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Wednesday, April 2nd, 2008

Time Event
2:47p
Wisconsin Manufacturers and Commerce must be destroyed.
This morning, we woke up to the unwelcome news that the voters of Wisconsin, had, by a 51-49% majority, elected Circuit Judge Michael Gableman to a ten-year term on the Wisconsin State Supreme Court in place of incumbent Justice Louis Butler. The winner's dirty campaign was heavily butressed by "issue ads" by Wisconsin Manufacturers and Commerce and allied "conservative" groups. These were against Justice Butler not because he was "soft on crime" as portrayed, but because he dared to take part in ruling against business interests in types of cases such as products liability. This is the second time in two years that WMC has suceeded in foisting poorly qualified and ethically challenged candidates for the states high court on the electorate in preference for better qualified, upstanding, but possibly more liberal candidates.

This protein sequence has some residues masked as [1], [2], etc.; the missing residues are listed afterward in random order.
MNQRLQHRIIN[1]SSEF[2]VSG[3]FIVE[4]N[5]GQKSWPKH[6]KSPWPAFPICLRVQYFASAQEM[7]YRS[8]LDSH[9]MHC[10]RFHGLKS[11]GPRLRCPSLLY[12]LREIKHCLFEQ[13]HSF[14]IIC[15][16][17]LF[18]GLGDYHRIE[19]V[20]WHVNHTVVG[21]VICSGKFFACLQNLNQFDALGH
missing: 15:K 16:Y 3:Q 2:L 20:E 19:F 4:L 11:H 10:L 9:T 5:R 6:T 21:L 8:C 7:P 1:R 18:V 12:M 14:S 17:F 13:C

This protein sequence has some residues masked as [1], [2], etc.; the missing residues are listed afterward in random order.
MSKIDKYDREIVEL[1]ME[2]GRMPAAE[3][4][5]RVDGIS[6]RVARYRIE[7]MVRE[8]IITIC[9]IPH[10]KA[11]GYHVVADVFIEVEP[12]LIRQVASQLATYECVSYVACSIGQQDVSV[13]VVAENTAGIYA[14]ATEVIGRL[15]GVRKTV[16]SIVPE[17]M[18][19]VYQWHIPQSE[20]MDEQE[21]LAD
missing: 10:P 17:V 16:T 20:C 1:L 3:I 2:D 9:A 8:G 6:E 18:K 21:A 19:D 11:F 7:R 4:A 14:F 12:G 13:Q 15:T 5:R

I first became aware of WMC as a pernicious and amoral force twenty years ago with their first negative campaign against progressive property tax reform. Wisconsin's Constitution provides that all real property in the state must be assessed at the same rate in each community. That is, residential, commercial, and industrial property all has to be taxed at the same number of cents per thousand, regardless of whether it is income-earning property or not. A Constitutional amendment was introduced to change this, allowing for different classes of valuation, and sailed through both required legislative sessions before coming to the required referendum vote. Enter WMC, who hired two former governors, Democrat Patrick Lucey and Republican Lee Dreyfus, to shill for them, and proceeded to stampede elderly and fixed-income voters with TV ads alleging that this reform was aimed at allowing higher taxes on residential property. In fact, this was a direct inversion of the true purpose of the legislation, but no one was prepared with any counter-campaign, so the "big lie" prevailed at the ballot box, and Wisconsin businesses have been holding homeowners hostage against property taxes ever since.